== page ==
One source of information rubbished in the many pages of the Chilcot Report into the Iraq war appears to have been making things up to deliberately fool our intelligence services, by relaying Hollywood blockbuster terrorist plots to imagine bad things happening.
According to a baffling section in the Chilcot Report, a source who claimed to have "direct access" to the then regime of Saddam Hussein delivered believable intelligence about the use of round glass bottles to store a deadly chemical agent. This tends to not happen in real life, though, as scientists developing deadly toxins prefer to carry them about in something a bit tougher than a flimsy glass tube.
In fact, it only really happens in Sean Connery vehicle The Rock, with Chilcot explaining: "In early October, questions were raised with SIS about the mention of glass containers in the 23 September 2002 report 47," adding that "...glass containers were not typically used in chemical munitions; and that a popular movie had inaccurately depicted nerve agents being carried in glass beads or spheres."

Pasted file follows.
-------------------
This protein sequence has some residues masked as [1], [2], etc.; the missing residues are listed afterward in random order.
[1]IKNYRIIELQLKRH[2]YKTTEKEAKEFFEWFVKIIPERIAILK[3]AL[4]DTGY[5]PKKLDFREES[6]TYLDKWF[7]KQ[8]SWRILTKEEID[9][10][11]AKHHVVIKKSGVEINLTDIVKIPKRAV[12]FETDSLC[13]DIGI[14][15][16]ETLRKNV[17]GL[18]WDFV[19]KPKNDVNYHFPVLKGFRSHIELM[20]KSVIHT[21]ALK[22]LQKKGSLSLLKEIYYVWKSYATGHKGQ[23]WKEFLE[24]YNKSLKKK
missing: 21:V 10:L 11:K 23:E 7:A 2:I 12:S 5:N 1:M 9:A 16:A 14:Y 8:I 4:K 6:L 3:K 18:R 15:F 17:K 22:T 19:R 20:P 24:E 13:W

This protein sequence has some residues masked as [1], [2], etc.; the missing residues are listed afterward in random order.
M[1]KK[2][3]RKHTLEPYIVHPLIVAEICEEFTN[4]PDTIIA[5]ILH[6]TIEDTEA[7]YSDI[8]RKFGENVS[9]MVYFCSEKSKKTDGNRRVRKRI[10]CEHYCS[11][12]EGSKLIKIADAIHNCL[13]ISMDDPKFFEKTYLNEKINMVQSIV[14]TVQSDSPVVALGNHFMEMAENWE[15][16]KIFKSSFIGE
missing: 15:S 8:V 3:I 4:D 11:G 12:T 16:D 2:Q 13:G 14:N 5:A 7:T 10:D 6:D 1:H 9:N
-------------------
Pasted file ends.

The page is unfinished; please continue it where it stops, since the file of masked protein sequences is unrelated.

"However... the source's description of the device and its spherical glass contents was 'remarkably similar to the fictional chemical weapon portrayed in the film The Rock,'" the section of the report concluded. So someone was pretending to be a grass, presumably in return for pay or privileges, and quoting stuff that happened in a film to make it look like it was real. Imagine we'd gone to war over that. [IB Times]